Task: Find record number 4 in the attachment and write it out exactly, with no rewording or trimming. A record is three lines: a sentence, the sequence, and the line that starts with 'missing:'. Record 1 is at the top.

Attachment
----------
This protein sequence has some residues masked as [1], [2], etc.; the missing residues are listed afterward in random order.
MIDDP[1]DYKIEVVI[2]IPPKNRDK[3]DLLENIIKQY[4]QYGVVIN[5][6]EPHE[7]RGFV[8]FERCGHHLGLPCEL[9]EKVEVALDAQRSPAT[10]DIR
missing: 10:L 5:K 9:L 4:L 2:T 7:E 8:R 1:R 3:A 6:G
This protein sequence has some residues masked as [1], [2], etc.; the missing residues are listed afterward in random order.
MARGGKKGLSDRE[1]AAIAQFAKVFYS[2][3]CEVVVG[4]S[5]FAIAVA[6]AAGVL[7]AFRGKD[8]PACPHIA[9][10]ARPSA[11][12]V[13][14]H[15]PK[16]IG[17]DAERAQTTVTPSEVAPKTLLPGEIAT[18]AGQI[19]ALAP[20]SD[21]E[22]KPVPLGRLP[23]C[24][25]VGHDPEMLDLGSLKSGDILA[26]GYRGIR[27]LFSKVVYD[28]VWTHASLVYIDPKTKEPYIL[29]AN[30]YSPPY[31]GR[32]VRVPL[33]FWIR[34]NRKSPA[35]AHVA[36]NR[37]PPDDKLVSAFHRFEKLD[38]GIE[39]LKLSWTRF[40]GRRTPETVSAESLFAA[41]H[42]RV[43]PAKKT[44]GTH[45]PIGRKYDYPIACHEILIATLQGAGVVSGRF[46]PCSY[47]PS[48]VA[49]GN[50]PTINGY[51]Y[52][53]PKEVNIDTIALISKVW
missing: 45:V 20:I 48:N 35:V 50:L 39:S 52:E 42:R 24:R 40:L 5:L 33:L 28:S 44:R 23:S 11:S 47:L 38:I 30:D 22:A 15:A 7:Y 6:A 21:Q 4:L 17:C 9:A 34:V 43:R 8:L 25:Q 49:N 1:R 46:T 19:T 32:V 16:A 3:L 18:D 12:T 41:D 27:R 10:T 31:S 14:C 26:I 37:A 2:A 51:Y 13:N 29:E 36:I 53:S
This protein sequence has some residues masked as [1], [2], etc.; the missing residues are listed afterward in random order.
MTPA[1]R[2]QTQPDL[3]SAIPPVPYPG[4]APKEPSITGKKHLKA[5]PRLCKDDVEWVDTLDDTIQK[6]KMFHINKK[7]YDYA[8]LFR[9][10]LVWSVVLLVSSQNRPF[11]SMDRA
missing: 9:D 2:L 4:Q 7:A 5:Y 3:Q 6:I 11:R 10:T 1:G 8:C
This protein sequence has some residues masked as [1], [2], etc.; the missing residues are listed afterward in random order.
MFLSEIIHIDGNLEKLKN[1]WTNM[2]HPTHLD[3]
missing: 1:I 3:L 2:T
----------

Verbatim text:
This protein sequence has some residues masked as [1], [2], etc.; the missing residues are listed afterward in random order.
MFLSEIIHIDGNLEKLKN[1]WTNM[2]HPTHLD[3]
missing: 1:I 3:L 2:T